Elsewhere on the Internet: Summer Movies Matter

Where have I been these last few months? Writing. Cooking. Job-hunting (again). Updating my food blog. And watching a lot of new TV and movies.

I have not and probably will not read anything about Jurassic World I like more than this post by Michelle Vider, “Drink up that toxic masculinity”:

So I’m walking away from Jurassic World having enjoyed it an enormous amount, both for the spectacle it provided and for its view of toxic masculinity. It isn’t enough to consume media and check off the Y/N box next to IS THIS FEMINIST. That’s not how it works. Feminism is a lens through which we can mark the continued growth and evolution of gender roles, and that learning process should never be as easy as a Yes or No question.

That’s a pretty fair summary of my own response to this movie. I had a blast.Was it a good movie? Nah, I don’t think so. Can I recommend it? Probably only if you, like me, went to see Jurassic Park twelve times in the second-run theater when you were a kid. Yet I woke up thinking about the film for several days after, and there are very nearly enough Things I Love about this movie to make a list!

  1. So much homage to Jurassic Park. Jurassic World is basically a Jurassic Park fanvid. Some of the shots are framed exactly the same. JW characters revisit the location of a significant JP scene and it’s all lovingly recreated and covered with a layer of bones and dirt. A character wears a vintage JP tee.
  2. The movie’s twin villains are Big Corporate Entity and the Greedy General Public who forces Corporate Entity to churn out bigger and scarier attractions. This conflict is delivered without either irony or false earnestness, which is remarkable because of course churning out bigger and scarier attractions than JP is exactly what the movie itself does.
  3. The level of depth, dialogue, and character development was pretty much exactly what I expected when I saw the following bit in the trailer:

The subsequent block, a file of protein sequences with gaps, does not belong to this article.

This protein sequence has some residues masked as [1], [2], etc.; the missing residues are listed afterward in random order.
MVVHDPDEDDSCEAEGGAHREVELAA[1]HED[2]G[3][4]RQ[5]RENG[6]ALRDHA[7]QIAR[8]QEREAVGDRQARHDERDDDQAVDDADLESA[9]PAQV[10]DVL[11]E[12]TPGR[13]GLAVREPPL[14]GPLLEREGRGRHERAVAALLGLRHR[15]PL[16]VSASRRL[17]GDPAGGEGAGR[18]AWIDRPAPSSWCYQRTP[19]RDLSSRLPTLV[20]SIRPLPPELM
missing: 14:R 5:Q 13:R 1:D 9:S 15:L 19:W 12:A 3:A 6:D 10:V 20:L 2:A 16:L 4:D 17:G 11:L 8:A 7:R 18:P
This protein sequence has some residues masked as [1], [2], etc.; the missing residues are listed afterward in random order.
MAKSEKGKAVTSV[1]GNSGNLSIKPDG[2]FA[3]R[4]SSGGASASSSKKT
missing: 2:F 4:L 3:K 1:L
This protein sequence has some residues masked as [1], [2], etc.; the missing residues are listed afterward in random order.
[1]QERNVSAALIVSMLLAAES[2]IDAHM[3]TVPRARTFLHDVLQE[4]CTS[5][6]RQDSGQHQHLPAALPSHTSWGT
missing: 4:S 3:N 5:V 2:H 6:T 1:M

4. i.e. not very deep, not very developed. And yet! I was pleasantly surprised by this film more than once. Mostly by which characters were allowed to survive.
  5. My companions and I laughed so hard throughout the whole movie that a man across the theater yelled at us. That’s how much fun we were having.

I would never in a million years have gone to see Mad Max: Fury Road if not for Tumblr. I’m not familiar with the series, I’m not into vehicle-based action movies, and if you told me that the series centers around a lone wolf type who wanders around the desert, I would have politely declined. But instead I heard that the film centered around women. Not just one token female character, but lots of women. “Dodecabechdel test,” actually, was the line that hooked me. I couldn’t think of another film that featured twelve women all talking together. And talk about a movie that I think about for days after viewing it: I saw MM:FR in theaters nearly a month ago and not a day goes by that I don’t reflect on it at least a little.

There’s so much good writing about this movie online and, to be honest, some of my favorites are just the one-off posts on Tumblr that zero in on tiny character moment like Nux not knowing what a tree is or the implications of Max’s back tattoo. But here are a few longer pieces I liked: